Flynn Takes The 5th, Refuses To Turn Over Documents To Senate Panel

May 22, 2017

Updated at 3:45 p.m.

Former Trump national security adviser Michael Flynn is invoking his Fifth Amendment right against self-incrimination on Monday, refusing to hand over documents subpoenaed by the Senate Intelligence Committee.

The panel wants to see documents relating to Flynn’s interactions with Russian officials as part of its probe into Russia’s meddling in the 2016 presidential election.

In a letter to the committee’s chairmen, Flynn’s attorney Robert Kelner writes, “Producing documents that fall within the subpoena’s broad scope would be a testimonial act, insofar as it would confirm or deny the existence of such documents.”

The letter also states that Flynn is “the target on nearly a daily basis of outrageous allegations, often attributed to anonymous sources in Congress or elsewhere in the United States Government, which, however fanciful on their face and unsubstantiated by evidence, feed the escalating public frenzy against him.”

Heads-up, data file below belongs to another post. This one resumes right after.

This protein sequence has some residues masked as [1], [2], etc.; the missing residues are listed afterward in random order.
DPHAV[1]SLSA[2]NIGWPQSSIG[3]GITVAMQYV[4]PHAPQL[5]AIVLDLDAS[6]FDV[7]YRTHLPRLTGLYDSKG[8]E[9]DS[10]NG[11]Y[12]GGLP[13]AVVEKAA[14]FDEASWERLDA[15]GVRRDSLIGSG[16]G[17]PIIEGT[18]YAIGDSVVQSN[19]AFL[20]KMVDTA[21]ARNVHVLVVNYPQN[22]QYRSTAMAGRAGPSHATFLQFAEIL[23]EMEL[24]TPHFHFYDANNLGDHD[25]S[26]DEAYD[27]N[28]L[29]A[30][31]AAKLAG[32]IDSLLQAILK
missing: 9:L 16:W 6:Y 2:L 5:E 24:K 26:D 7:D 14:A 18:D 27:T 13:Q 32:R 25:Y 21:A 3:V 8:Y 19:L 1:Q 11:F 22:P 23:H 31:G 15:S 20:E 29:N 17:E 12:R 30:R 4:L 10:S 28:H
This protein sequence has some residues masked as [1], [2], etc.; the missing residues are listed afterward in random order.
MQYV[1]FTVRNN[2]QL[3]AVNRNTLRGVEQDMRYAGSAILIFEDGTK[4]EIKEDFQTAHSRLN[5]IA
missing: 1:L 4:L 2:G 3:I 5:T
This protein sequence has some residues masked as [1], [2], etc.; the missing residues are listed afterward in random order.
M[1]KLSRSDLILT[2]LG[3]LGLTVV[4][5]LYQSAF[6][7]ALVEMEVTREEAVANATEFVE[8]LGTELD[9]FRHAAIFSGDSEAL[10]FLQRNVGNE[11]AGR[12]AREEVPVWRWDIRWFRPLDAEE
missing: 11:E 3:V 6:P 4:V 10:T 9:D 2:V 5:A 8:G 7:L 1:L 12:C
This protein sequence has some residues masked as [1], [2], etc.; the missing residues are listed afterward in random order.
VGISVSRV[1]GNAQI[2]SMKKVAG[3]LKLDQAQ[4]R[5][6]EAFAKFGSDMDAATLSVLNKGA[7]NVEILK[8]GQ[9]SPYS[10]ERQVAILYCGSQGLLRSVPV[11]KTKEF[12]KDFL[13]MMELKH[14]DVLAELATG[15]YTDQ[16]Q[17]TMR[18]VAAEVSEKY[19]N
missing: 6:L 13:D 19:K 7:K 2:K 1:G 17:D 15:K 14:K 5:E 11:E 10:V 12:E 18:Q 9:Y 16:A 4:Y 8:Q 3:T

Flynn was asked to resign from his post in February after it was revealed that he lied to Vice President Pence about his communication with Russia’s ambassador to the U.S.

The intelligence committee is one of multiple congressional panels that are looking into Flynn’s conduct as well as possible collusion between the Trump campaign and Russia. Flynn has previously sought immunity from what he termed “unfair prosecution” so he could cooperate with the committee.

It’s unclear exactly how the committee will respond to Flynn’s refusal to hand over the documents. It could hold him in contempt of Congress, but there are other options. Democratic Sen. Dianne Feinstein of California, the ranking member of the Senate Judiciary Committee, says both the intelligence and judiciary committees “should continue to seek other ways to gain access to this information.”

She says she and Senate Judiciary Committee Chairman Chuck Grassley of Iowa have sent requests to the White House, FBI and Defense Department “for memos, recordings, notes and other documents.”

“The investigation,” she vowed in a statement, “will go on.”

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